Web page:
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The Commissioner of Wealth Tax, Patiala v. M/s. Jagdish Lal and Bros., Ludhiana - WTR-50-1989  RD-P&H 11549 (30 November 2006)
IN THE HIGH COURT OF PUNJAB AND HARYANA AT CHANDIGARH
WTR No.50 of 1989
Date of decision:28.11.2006
The Commissioner of Wealth Tax, Patiala
M/s. Jagdish Lal and Bros., Ludhiana
CORAM: HON'BLE MR. JUSTICE ADARSH KUMAR GOEL
HON'BLE MR. JUSTICE RAJESH BINDAL
Present: Mr. SK Garg Narwana, Advocate, for the petitioner.
Mr. SK Mukhi, Advocate, for the respondent.
Following question of law has been referred for the opinion of this Court by the Income tax Appellate Tribunal, Chandigarh Bench, Chandigarh (for short, 'the Tribunal'), arising out of its order dated 29.7.1987 in WTA No.484 of 1985, for the assessment year 1977-78:- "Whether, on the facts and in the circumstances of the case, the Appellate Tribunal is right in law in holding that partial partition can be recognised under section 20 of the Wealth-tax Act, 1957 even though no such orders of recognising partial partition have been passed under section 171 of the Income Tax Act, 1961?" During the assessment for the assessment year 1977-78, the assessee claimed that partial partition had taken place on 5.4.1976 under section 20 of the Wealth Tax Act, 1957 (for short, 'the 1957 Act'). This plea was not accepted on the ground that no order had been passed under section 171(2) of the Income Tax Act, 1961 (for short, 'the 1961 Act') accepting partial partition and, therefore, the same could not be accepted under the Act. On appeal, the plea of the assessee was accepted and it was held that partial partition was permissible under section 20 of the 1957 Act irrespective of any finding under section 171(2) of the 1961 Act.
WTR No.50 of 1989 2
We have heard learned counsel for the parties and perused the findings recorded.
Learned counsel for the assessee, at the outset, submitted that the matter is covered in favour of the assessee by judgment of this Court in CIT v. Harbhagwan and Sons, (1993) 203 ITR 240, wherein, it was held that even though, partial partition was not covered by Section 20 of the 1957 Act, the effect of partial partition can be taken into account to hold that the property was held by the members of the family as tenants-in- common and not as joint tenants and result thereof is that the property will no longer be joint Hindu family property and in such a case, the entire value of the property could not be included in the net wealth of the assessee.
Relevant observations in the said judgment are :- "What is "partition" under Hindu law? Under Hindu law, property can be partitioned orally as well as by writing a memorandum of partition. Further, the partition can either be a complete partition of all the properties of the Hindu undivided family qua all the persons entitled to get a share in these properties or it may be partial. Partial partition can either be of a particular property belonging to the Hindu undivided family as it is open to members of the Hindu undivided family to enter into a partial partition and to hold the properties so partitioned as tenants-in- common while continuing to be joint in respect of other properties of the family. Further, a partial partition can be that when one of the members of the Hindu undivided family becomes separate from the other members who continue to be joint in status...."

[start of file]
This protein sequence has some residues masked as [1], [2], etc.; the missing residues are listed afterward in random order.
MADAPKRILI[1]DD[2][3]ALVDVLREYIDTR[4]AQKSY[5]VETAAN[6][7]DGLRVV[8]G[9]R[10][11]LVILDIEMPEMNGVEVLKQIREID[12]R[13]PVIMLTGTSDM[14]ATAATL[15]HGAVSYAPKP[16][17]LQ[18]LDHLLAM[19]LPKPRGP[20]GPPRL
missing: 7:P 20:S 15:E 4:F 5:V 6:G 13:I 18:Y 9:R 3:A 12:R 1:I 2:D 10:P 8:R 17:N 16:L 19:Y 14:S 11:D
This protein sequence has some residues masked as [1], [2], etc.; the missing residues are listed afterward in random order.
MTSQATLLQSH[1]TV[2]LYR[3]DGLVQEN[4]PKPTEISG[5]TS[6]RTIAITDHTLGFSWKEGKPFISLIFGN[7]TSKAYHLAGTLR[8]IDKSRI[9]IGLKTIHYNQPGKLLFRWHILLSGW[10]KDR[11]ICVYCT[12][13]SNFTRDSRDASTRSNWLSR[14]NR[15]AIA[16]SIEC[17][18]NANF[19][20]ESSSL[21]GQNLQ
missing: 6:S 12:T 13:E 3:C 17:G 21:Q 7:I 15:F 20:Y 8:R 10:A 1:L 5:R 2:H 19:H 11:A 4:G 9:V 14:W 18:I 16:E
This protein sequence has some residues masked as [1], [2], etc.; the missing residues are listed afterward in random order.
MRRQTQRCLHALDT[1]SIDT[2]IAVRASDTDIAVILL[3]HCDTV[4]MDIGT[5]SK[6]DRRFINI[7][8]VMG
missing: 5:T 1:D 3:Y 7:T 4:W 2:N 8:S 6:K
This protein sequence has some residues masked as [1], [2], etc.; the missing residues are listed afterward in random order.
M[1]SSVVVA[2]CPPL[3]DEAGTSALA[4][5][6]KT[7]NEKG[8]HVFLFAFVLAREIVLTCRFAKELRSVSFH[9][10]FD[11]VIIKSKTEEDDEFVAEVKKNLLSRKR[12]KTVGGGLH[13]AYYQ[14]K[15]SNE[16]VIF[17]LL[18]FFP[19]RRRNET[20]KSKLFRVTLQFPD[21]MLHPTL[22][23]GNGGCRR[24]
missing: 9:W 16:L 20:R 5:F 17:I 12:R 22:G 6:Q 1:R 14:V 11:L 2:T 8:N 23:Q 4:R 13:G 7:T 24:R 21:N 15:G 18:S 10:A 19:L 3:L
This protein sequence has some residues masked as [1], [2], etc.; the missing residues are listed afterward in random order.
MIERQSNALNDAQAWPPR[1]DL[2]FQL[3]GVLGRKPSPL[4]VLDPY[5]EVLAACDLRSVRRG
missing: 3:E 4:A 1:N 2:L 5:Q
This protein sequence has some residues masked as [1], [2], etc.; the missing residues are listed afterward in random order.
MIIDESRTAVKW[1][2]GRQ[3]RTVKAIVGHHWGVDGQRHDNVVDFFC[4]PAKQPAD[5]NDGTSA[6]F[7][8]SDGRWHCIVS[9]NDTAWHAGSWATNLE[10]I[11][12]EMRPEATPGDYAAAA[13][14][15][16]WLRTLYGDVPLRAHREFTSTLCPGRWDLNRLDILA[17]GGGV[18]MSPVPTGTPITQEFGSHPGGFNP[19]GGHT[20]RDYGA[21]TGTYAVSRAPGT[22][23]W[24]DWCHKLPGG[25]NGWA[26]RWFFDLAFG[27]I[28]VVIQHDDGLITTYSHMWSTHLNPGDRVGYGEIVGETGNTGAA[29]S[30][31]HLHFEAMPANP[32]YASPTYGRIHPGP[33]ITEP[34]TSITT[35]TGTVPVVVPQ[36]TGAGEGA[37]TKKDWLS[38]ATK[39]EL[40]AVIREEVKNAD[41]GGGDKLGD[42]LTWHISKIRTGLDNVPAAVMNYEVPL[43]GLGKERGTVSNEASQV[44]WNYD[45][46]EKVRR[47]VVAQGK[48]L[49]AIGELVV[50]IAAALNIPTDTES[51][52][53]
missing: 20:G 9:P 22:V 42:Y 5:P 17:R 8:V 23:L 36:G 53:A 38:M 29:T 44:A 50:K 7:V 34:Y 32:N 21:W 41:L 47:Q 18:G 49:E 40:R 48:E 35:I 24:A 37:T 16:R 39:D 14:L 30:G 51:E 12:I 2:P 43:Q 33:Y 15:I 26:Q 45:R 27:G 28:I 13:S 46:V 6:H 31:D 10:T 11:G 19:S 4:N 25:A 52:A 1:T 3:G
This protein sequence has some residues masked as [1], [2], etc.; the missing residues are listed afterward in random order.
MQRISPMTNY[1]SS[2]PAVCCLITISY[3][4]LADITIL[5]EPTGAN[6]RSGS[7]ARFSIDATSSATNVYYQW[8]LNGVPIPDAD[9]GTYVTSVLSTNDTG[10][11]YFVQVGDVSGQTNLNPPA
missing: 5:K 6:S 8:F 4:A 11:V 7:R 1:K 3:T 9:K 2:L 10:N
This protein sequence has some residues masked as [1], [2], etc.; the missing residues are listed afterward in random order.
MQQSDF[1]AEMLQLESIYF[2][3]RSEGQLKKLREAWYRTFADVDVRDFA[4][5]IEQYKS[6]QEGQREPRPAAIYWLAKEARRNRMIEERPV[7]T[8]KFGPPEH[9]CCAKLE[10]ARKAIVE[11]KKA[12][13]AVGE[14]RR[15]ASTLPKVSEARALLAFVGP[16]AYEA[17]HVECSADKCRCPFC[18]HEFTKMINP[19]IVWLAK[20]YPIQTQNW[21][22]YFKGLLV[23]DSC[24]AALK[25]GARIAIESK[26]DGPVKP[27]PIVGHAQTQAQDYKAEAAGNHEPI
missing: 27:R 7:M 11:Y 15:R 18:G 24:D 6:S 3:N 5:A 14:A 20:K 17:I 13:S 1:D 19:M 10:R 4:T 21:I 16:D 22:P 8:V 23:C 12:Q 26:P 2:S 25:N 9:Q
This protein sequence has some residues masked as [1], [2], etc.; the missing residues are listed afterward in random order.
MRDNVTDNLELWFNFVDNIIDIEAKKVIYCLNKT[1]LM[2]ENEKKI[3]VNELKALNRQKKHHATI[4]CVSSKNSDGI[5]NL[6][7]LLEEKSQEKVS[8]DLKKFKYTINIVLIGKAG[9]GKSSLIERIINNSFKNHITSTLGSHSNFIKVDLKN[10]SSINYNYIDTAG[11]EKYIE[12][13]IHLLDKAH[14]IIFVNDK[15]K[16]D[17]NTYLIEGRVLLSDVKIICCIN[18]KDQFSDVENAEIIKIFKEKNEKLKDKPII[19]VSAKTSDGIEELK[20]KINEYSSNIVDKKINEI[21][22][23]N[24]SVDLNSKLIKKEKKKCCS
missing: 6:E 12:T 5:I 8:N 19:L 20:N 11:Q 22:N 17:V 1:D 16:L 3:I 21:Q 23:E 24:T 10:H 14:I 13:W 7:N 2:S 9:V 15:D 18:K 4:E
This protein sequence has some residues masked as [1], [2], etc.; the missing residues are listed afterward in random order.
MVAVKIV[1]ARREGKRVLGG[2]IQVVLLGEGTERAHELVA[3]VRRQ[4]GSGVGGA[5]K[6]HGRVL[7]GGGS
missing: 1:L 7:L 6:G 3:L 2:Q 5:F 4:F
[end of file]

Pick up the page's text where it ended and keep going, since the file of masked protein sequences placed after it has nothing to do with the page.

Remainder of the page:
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"...The contention of counsel for the Department that until and unless an order under section 20(2) of the Wealth-tax Act is passed, the plot at Railway Road, Karnal, should continue to be treated as property of the Hindu undivided family notwithstanding that the same is the subject matter of partial partition and the coparceners agreed to hold the same as tenants-in-common, cannot be accepted...." Reference was made to judgment of the Karnataka High Court in CWT v. M.L.Ramachandra Setty and Sons, (1979) 116 ITR 545, wherein, it was observed as under:-
".....The authorities under the Wealth-tax Act had, therefore, to decide these cases without any regard to WTR No.50 of 1989 3
section 20 of the Act, but with due regard to the Mitakshara law. It is well-settled that it is open to the members of a Hindu undivided family to agree to enter into a partial partition and to hold the properties which were the subject-matter of such partial partition, as tenants-in-common while continuing to be joint in respect of other properties of the family...."
The judgment of this Court in Harbhagwan's case (supra) was relied upon by the Madras High Court in CWT v. P.S.Sridharan, (2000) 241 ITR 835.
Learned counsel for the revenue has neither been able to cite any contrary judgment nor distinguish the view taken by this Court earlier.
In view of judgment of this Court in Harbhagwan's case (supra), which is directly on the point, the question is answered against the revenue and in favour of the assessee.
Reference is disposed of accordingly.
(Adarsh Kumar Goel)
November 28, 2006 (Rajesh Bindal)
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